1. In his first enumeration of error, Tillery contends the State failed to establish the victim's cause of death and therefore he was entitled to a directed verdict.
"A motion for directed verdict in a criminal trial should only be granted where there is no conflict in the evidence and the evidence demands a verdict of acquittal as a matter of law. Further, the test established in Jackson v. Virginia, [443 U. S. 307 (99 SC 2781, 61 LE2d 560) (1979)], is the proper test for us to use when the sufficiency of the evidence is challenged, whether the challenge arises from the overruling of a motion for directed verdict or the overruling of a motion for new trial based upon alleged insufficiency of the evidence." (Citations and punctuation omitted.) Reddin v. State, 223 Ga. App. 148
, 150 (2) (476 SE2d 882
In order to prove a violation of OCGA 40-6-393
, homicide by vehicle, as alleged in the indictment, the State was required to prove that Tillery's actions caused the death of Mary Diane Collins. See Brown v. State, 152 Ga. App. 273
, 274 (262 SE2d 497
) (1979). The evidence is uncontroverted that Tillery was driving his vehicle at a high rate of speed in Collins' lane of traffic when the nearly head-on collision occurred. Furthermore, Dr. Randall Buss, the cardiothoracic surgeon who was operating on Collins when she died, testified that there was no doubt in his mind that Collins' death was directly attributed to the blunt trauma received in the wreck. He further testified that his examination of Collins indicated that there was no sign of a pre-existing condition that could have caused her aorta to rupture on its own, independent of the motor vehicle accident. This evidence, viewed in the light most favorable to the verdict, is sufficient to allow a rational trier of fact to find Tillery guilty beyond a reasonable doubt of homicide by vehicle. See Jackson v. Virginia, supra.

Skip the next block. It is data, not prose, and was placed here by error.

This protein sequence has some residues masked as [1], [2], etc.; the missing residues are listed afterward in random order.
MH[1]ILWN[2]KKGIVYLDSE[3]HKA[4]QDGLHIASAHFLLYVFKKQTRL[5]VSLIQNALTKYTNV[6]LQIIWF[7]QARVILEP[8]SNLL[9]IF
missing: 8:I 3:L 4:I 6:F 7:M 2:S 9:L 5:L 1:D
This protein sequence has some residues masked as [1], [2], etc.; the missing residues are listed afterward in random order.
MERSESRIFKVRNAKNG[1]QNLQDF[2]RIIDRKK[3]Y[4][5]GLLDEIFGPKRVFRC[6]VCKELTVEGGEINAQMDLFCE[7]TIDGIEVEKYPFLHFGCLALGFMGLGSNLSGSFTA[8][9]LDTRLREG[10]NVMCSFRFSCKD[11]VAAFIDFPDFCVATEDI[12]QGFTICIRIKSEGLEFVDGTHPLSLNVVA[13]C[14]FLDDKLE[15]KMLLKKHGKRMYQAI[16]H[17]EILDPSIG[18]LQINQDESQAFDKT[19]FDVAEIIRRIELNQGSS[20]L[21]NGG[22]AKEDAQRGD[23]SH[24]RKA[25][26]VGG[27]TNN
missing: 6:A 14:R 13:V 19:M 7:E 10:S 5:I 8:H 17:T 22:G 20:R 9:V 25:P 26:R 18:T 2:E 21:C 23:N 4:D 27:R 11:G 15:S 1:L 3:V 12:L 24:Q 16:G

Tillery's argument that Dr. Buss is not a pathologist is without merit. A pathologist's testimony is not required to determine cause of death. See Beaman v. State, 161 Ga. App. 129 (291 SE2d 244) (1982)
(jury could determine cause of death after hearing description of wounds from an emergency medical technician and no evidence of any other cause sufficient to produce death was presented).
2. In two enumerations of error, Tillery contends the trial court erred in allowing the introduction of a photograph of Collins when she was alive. At trial, Tillery objected to Michael Peale's testimony to introduce a photograph of his aunt, Collins. Tillery also objected to the introduction of the photograph, arguing that it had no relevance and was being used to inflame the jury. This issue has been decided adversely to Tillery's position in Norton v. State, 263 Ga. 448
, 450 (6) (435 SE2d 30
) (1993) ("[a]dmission of a photograph of the victim while in life was not error. Davis v. State, 255 Ga. 598 (10) (340 SE2d 869) (1986)
"). Therefore, we find that this enumeration is without merit.
3. In his final enumeration of error, Tillery contends the trial court erred in failing to exclude a certified copy of the death certificate over his hearsay objection.
"A death certificate serves as prima facie evidence only of (1) the death itself and (2) the immediate agency of the death. Other conclusions, such as those regarding the events leading up to the death or whether the cause of death was intentional or accidental, are not admissible." (Citation and punctuation omitted.) Swanson v. State, 216 Ga. App. 1
, 2 (453 SE2d 78
) (1995). However, in the present case the information contained in the death certificate is merely cumulative of testimony given and is, therefore, harmless. See Foster v. State, 259 Ga. 206
, 207 (378 SE2d 681
) (1989) (conclusions in death certificate supported by other evidence were cumulative and harmless). Therefore, we cannot say that the trial court committed reversible error in allowing a certified copy of the death certificate into evidence.
Stephen F. Lanier, District Attorney, Charles S. Cox, Assistant District Attorney, for appellee.